We should compare the problem of National Front leader Marine Le Pen in France, since she firmly controls her political party, which can, probably rightly, claim to be the “first political party in France,” but nevertheless the pundits think she has no chance of winning the country’s next presidential elections because they say she has been unable to decisively broaden her electoral base or build coalitions.

Trump did not even have his Party’s support, and he seemed to have a special gift for antagonising its leadership and donors. I met a prominent American academic some weeks ago who told me that democracy in the US was wounded as Trump had destroyed the Republican Party, which was in tatters.

Six months ago, the pundits mocked Trump’s gamble. I remember hearing a political commentator telling us that he was gambling and that he wanted to convince those who had never voted or who had stopped voting after Reagan’s presidency. This commentator said that Trump’s gamble would “never work” and that he was “not credible wearing the mantle of the advocate of the poor”. Yet, the gamble worked, even if the fact that many Democrat constituencies did not mobilise in the elections helped him a lot.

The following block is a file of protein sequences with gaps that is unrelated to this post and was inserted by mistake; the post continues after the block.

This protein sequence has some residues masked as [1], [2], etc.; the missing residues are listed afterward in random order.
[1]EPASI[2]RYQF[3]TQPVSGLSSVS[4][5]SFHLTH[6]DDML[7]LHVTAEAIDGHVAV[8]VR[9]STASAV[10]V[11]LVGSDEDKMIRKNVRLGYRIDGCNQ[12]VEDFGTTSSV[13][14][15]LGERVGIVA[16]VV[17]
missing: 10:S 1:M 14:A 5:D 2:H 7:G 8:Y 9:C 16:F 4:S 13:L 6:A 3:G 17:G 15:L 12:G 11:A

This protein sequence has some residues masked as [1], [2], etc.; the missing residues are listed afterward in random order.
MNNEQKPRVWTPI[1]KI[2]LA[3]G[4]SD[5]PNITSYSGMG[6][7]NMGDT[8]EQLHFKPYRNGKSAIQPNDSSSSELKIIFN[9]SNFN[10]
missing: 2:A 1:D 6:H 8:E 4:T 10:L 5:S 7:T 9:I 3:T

Like in France, we have been witnessing a major change in the US. The poor have stopped voting for centre-left or leftist parties, and the “extreme right” or “hard right” has become their main spokesman. The Republican Party is now the party of the white poor and the impoverished middle classes in the US. Trump’s economic programme is tailored to attract them with lower taxes on the poor (and the rich) and more public spending on infrastructure. A zero tolerance approach on security issues also seems to be popular.